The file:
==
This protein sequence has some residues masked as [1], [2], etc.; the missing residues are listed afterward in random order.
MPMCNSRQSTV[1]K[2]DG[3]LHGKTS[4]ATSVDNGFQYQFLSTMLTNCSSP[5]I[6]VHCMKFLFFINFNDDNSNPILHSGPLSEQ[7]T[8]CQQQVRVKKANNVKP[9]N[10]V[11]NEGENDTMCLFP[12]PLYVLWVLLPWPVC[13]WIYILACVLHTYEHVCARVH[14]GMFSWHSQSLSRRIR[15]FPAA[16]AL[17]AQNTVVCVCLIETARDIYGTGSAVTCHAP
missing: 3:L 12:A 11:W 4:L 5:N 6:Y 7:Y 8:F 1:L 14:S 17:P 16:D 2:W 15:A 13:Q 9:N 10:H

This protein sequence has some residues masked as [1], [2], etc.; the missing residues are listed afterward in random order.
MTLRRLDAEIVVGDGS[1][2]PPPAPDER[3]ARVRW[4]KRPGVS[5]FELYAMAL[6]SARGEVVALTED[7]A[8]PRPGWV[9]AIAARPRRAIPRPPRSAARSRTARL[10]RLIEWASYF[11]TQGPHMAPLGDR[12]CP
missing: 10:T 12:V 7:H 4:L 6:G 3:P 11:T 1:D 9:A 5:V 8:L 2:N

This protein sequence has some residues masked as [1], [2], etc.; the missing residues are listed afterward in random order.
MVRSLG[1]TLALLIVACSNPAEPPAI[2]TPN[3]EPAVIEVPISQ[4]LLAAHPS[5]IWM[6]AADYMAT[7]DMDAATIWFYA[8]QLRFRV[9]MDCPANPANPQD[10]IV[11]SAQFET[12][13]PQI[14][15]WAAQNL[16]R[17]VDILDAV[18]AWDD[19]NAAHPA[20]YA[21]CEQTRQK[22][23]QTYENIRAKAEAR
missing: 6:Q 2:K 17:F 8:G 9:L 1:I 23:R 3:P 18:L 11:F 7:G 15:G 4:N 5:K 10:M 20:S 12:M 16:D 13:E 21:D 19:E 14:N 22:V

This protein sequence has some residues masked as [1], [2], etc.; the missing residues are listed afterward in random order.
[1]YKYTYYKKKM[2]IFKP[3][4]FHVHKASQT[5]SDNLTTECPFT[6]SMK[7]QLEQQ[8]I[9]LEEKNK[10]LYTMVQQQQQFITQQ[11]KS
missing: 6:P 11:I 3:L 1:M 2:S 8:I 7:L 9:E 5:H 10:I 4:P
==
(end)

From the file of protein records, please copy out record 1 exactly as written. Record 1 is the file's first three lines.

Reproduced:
This protein sequence has some residues masked as [1], [2], etc.; the missing residues are listed afterward in random order.
MPMCNSRQSTV[1]K[2]DG[3]LHGKTS[4]ATSVDNGFQYQFLSTMLTNCSSP[5]I[6]VHCMKFLFFINFNDDNSNPILHSGPLSEQ[7]T[8]CQQQVRVKKANNVKP[9]N[10]V[11]NEGENDTMCLFP[12]PLYVLWVLLPWPVC[13]WIYILACVLHTYEHVCARVH[14]GMFSWHSQSLSRRIR[15]FPAA[16]AL[17]AQNTVVCVCLIETARDIYGTGSAVTCHAP
missing: 3:L 12:A 11:W 4:L 5:N 6:Y 7:Y 8:F 1:L 14:S 17:P 16:D 2:W 15:A 13:Q 9:N 10:H